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George Czaplinski v. Bank of America

Summarizing by Lars Fuller

Dow Corning Corp. v. Caffrey (In re Dow Corning Corp.)

Citation:
Dow Corning Corp v Caffrey, 6th Circuit, No. 12-1253 (July 29, 2013)
Tag(s):
Ruling:
Tex R Civ P 11 requires agreements between parties to be reduced to writing or have been placed on the record of the court. Absent compliance with Rule 11 or qualifying as an exception under Massey v Galvan, 822 SW2nd 309, 318 (Tex App 1992), the Court deems no enforceable agreement was reached.
Procedural context:
Dow's appeal from the US District Court for the Eastern District of Michigan decision finding in favor of Caffrey, et al. (USDC EDMI Case 01-74893-DPH) On May 15, 1995, Dow filed for Chapter 11 bankruptcy protection in the Eastern District of Michigan. (USBC EDMI 95-20512) Claimants filed claims in the bankruptcy case, which were objected to by Dow. In December 2001, the United States District Court for the Eastern District of Michigan removed these claims from the bankruptcy court and subsequently held a trial on the issue. The District Court found in favor of the claimants in February 2012. Dow timely appealed.
Facts:
Appellee claimant Caffrey and three other claimants asserted injuries caused by breast implants manufactured by Appellant Dow and filed suit in Harris County, Texas in the early 1990s; electing to opt out of a global settlement reached in a class action suit, regarding similar injuries, assigned to the US District Court for the Northern District of Alabama. Claimants elected to negotiate settlement of their claims consistent with a settlement process dubbed "the Marshall Plan", which provided for a mediation/ADR process and a framework for specific calculation of damages. Though the plan was never finalized, consistent with the Marshall Plan, claimants submitted to the mediation process and were awarded damages in early 1995. Dow did not pay claimants pursuant to the settlement award and filed for Chapter 11 bankruptcy protection shortly thereafter, in May 1995. Claimants filed claims in the bankruptcy case, to which Dow objected. A trial was held, during which Dow asserted the mediation awards, on which the claims were based, were not enforceable pursuant to Tex R Civ P 11, which requires that settlement of pending lawsuits must be memorialized in writing and filed with the Court or be set forth on the record in open court. Claimants asserted an exception to Rule 11 under Massey v Galvan, 822 SW2nd 309, 318 (Tex App 1992), which provides for equitable enforcement of unwritten settlements under certain circumstances. In Massey, writings between the parties and testimony indicating the parties’ intent to enter in to binding arbitration, were deemed sufficient to establish an exception to Rule 11. In the instant case, the 6th Circuit, in reversing the district court, found that despite a “working agreement” between counsel for the claimants and Dow’s tort litigation counsel, the facts of claimants’ case were distinguished from Massey as the record “contains neither written documentation nor unequivocal testimony” that Dow intended to be bound by the mediation/ADR process. The 6th Circuit also notes the record of the district court to be contradictory in both testimony and evidence, further supporting it’s finding of facts distinguishable from Massey and therefore precluded from a finding pursuant to Massey. Reversed and remanded for further proceedings.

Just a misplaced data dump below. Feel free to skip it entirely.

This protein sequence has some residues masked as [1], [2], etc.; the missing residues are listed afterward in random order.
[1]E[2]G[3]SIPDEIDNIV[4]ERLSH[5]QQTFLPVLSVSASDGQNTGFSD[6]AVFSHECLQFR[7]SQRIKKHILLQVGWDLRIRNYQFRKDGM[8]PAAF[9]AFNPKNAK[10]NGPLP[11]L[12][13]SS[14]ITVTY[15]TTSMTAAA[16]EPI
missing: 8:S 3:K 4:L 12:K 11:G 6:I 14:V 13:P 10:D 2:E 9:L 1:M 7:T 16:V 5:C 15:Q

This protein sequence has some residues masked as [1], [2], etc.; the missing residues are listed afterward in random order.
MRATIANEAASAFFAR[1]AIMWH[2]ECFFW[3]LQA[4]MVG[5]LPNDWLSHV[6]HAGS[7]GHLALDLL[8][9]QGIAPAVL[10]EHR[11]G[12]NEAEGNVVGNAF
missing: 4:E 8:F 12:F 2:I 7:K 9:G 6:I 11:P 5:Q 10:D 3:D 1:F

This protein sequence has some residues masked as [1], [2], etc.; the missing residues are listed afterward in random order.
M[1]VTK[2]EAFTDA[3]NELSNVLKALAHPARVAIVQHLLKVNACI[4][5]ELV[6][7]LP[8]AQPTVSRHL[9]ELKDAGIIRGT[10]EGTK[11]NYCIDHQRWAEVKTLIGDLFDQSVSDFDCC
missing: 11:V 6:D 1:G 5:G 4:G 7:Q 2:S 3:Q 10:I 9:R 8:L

Judge(s):
Norris, Moore, and Donald, Circuit Judges.

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